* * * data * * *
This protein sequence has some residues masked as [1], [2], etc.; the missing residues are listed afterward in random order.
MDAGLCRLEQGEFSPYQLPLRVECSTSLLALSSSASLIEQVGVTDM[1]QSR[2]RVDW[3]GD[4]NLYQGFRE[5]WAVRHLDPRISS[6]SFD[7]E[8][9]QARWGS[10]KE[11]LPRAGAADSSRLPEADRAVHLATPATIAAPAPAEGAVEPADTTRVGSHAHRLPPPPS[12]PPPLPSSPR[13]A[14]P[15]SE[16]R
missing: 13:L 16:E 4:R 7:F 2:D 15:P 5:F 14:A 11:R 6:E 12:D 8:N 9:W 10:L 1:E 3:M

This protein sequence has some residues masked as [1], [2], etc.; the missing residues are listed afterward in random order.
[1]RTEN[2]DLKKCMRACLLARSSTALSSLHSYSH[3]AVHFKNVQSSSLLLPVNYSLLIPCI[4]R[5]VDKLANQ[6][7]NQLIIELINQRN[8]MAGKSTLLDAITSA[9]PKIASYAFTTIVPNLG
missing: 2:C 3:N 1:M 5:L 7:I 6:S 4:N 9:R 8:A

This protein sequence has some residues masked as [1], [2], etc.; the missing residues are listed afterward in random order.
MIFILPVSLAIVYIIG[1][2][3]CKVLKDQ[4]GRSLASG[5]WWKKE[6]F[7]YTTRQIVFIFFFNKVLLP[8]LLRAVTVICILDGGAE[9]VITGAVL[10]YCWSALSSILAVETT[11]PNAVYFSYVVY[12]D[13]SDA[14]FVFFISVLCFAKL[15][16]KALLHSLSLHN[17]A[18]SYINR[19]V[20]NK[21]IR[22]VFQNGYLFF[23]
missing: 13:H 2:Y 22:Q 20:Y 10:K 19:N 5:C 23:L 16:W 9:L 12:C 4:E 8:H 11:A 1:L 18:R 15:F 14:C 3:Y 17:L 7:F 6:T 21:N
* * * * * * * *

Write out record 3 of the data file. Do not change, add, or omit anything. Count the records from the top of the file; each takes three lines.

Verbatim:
This protein sequence has some residues masked as [1], [2], etc.; the missing residues are listed afterward in random order.
MIFILPVSLAIVYIIG[1][2][3]CKVLKDQ[4]GRSLASG[5]WWKKE[6]F[7]YTTRQIVFIFFFNKVLLP[8]LLRAVTVICILDGGAE[9]VITGAVL[10]YCWSALSSILAVETT[11]PNAVYFSYVVY[12]D[13]SDA[14]FVFFISVLCFAKL[15][16]KALLHSLSLHN[17]A[18]SYINR[19]V[20]NK[21]IR[22]VFQNGYLFF[23]
missing: 13:H 2:Y 22:Q 20:Y 10:K 19:N 5:C 23:L 16:W 9:L 12:C 4:E 8:H 11:A 1:L 18:R 15:F 14:C 3:Y 17:L 7:F 6:T 21:N